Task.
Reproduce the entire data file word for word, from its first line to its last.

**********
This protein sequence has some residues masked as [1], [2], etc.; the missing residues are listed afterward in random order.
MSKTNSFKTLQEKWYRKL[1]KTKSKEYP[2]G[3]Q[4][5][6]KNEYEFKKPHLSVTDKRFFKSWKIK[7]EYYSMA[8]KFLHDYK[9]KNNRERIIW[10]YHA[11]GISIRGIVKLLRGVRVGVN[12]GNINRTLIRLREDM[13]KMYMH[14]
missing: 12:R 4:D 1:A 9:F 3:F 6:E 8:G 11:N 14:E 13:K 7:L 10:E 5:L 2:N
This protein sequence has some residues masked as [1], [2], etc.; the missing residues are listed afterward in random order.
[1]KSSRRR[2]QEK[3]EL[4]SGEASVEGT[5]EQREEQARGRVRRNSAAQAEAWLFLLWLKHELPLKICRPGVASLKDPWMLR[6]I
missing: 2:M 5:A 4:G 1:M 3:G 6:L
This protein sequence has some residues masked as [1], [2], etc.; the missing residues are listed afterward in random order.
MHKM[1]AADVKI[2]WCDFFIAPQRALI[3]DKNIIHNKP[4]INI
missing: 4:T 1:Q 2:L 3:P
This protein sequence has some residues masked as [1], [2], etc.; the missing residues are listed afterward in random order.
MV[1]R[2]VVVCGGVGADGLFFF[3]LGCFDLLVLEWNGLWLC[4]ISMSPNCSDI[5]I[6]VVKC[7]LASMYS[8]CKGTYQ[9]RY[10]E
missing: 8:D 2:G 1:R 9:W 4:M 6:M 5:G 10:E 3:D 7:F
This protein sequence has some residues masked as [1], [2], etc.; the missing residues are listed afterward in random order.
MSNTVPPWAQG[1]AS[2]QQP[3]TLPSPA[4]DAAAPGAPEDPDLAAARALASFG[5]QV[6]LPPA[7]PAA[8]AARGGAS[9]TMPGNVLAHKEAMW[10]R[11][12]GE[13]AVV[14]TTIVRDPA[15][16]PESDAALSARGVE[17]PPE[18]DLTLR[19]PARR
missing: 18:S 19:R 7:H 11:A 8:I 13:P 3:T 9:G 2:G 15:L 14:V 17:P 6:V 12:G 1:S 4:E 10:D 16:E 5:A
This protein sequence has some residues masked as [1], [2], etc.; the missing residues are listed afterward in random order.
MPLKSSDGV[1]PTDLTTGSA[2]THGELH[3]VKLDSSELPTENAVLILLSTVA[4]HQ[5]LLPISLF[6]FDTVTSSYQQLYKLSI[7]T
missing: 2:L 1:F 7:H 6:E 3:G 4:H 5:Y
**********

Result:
This protein sequence has some residues masked as [1], [2], etc.; the missing residues are listed afterward in random order.
MSKTNSFKTLQEKWYRKL[1]KTKSKEYP[2]G[3]Q[4][5][6]KNEYEFKKPHLSVTDKRFFKSWKIK[7]EYYSMA[8]KFLHDYK[9]KNNRERIIW[10]YHA[11]GISIRGIVKLLRGVRVGVN[12]GNINRTLIRLREDM[13]KMYMH[14]
missing: 12:R 4:D 1:A 9:F 3:F 6:E 8:G 11:N 14:E 13:K 7:L 10:E 5:L 2:N
This protein sequence has some residues masked as [1], [2], etc.; the missing residues are listed afterward in random order.
[1]KSSRRR[2]QEK[3]EL[4]SGEASVEGT[5]EQREEQARGRVRRNSAAQAEAWLFLLWLKHELPLKICRPGVASLKDPWMLR[6]I
missing: 2:M 5:A 4:G 1:M 3:G 6:L
This protein sequence has some residues masked as [1], [2], etc.; the missing residues are listed afterward in random order.
MHKM[1]AADVKI[2]WCDFFIAPQRALI[3]DKNIIHNKP[4]INI
missing: 4:T 1:Q 2:L 3:P
This protein sequence has some residues masked as [1], [2], etc.; the missing residues are listed afterward in random order.
MV[1]R[2]VVVCGGVGADGLFFF[3]LGCFDLLVLEWNGLWLC[4]ISMSPNCSDI[5]I[6]VVKC[7]LASMYS[8]CKGTYQ[9]RY[10]E
missing: 8:D 2:G 1:R 9:W 4:M 6:M 5:G 10:E 3:D 7:F
This protein sequence has some residues masked as [1], [2], etc.; the missing residues are listed afterward in random order.
MSNTVPPWAQG[1]AS[2]QQP[3]TLPSPA[4]DAAAPGAPEDPDLAAARALASFG[5]QV[6]LPPA[7]PAA[8]AARGGAS[9]TMPGNVLAHKEAMW[10]R[11][12]GE[13]AVV[14]TTIVRDPA[15][16]PESDAALSARGVE[17]PPE[18]DLTLR[19]PARR
missing: 18:S 19:R 7:H 11:A 8:I 13:P 3:T 9:G 2:G 15:L 14:V 17:P 6:V 12:G 1:S 4:E 10:D 16:E 5:A
This protein sequence has some residues masked as [1], [2], etc.; the missing residues are listed afterward in random order.
MPLKSSDGV[1]PTDLTTGSA[2]THGELH[3]VKLDSSELPTENAVLILLSTVA[4]HQ[5]LLPISLF[6]FDTVTSSYQQLYKLSI[7]T
missing: 2:L 1:F 7:H 6:E 3:G 4:H 5:Y